|Bioinformatics is a rapidly-growing and exciting field of research. The BiRG team welcomes serious-minded researchers who are enthusiastic about pursuing challenging and meaningful research problems. As you consider joining us in our research, here are some things that you should consider carefully:|
Is research for me?
The most fortunate graduate students find scientific research to be a challenging yet highly rewarding experience, but it is not for everyone. By definition, research means exploring problems where the answers are not known. There will be frustrations, setbacks, and false leads. Seeming breakthroughs must be viewed with caution and skepticism. Scientists-to-be must be prepared to perservere in the face these setbacks. They must be creative, self-motivated, and persistant.
Is the BiRG lab for me?
Our team is successful because we work closely with molecular biologists, biochemists, and medical doctors to pursue research that has biological relevance. While most graduate students are studying and applying computer science, our students are doing that while at the same time learning cellular and molecular biology, biochemistry, genetics, toxicology, parmacology and other areas of biology relevant to their research. It takes dedication and focus to pursue cross-disciplinary research. Our students value the opportunity to contribute to science beyond the traditional boundaries of computer science and engineering.
The BiRG team works to foster a spirit of healthy scientific skepticism. Your presentations, research, papers, and other work will be critqued by your peers and your advisors. You must be prepared to accept and learn from scientific feedback to succeed in our research environment.
Most importantly, our students are expected to have the maturity to identify and pursue their own research investigations. We are looking for highly self-motivated and scientifically curious researchers. If you are looking for an advisor that provides step-by-step instruction or a lot of deadlines, the BiRG lab is probably not a good fit for you.
I want to pursue bioinformatics research, how do I get involved?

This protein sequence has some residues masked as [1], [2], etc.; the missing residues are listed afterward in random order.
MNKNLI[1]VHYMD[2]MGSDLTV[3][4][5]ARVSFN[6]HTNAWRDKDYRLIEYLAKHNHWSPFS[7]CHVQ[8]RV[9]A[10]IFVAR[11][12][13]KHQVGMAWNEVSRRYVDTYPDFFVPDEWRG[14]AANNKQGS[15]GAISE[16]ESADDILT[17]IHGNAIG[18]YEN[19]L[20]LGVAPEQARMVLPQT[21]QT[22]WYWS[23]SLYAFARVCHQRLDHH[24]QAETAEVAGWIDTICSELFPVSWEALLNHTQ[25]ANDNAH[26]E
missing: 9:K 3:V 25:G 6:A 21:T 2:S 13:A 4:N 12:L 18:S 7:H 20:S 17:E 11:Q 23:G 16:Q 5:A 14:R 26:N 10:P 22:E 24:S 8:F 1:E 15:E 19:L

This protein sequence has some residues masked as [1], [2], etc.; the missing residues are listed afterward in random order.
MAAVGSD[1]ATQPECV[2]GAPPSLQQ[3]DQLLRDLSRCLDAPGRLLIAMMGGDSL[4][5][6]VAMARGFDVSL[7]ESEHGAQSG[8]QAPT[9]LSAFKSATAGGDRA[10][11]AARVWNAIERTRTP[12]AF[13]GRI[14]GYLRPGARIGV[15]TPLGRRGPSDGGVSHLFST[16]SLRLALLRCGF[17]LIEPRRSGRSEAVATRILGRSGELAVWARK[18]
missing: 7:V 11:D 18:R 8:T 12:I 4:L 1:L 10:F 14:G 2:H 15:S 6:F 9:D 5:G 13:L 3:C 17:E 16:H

- If you don't have a background in biology, you should start by taking our bioinformatics courses: CS 271/571 / BIO 371 - Introduction to Bioinformatics, and CS/BIO 471/671 - Algorithms for Bioinformatics. If you are a gradute student and would like to take 671 but don't have all the prerequisites, you may contact Dr. Raymer to request an override.
- Come to our lab meetings. All serious students are welcome to join us, regardless of your background (or lack of it) in biology. At our meetings we will discuss current research projects, papers from the scientific literature, and fundamental topics in pattern recognition, evolutionary computation, molecular biology, and biochemistry. The time and place of the BiRG lab meeting can be found at http://birg.cs.wright.edu.
- Pursue an independent study. As you attend the meetings you will find that there are many open research questions that we do not have the time and resources to pursue. If you would like to investigate one of these questions, it may be possible to do it as an independent study topic. Talk to Dr. Doom or Dr. Raymer for more details.
What about graduate assistantships/funding?
Our research is driven by funding awarded by a number of federal and state agencies. As a result, funded research (GRA) positions come and go. When positions are available, they will be announced on the front page of our web site (http://birg.cs.wright.edu). Students that are already involved in our classes, lab meetings, and research are given priority in consideration for these positions.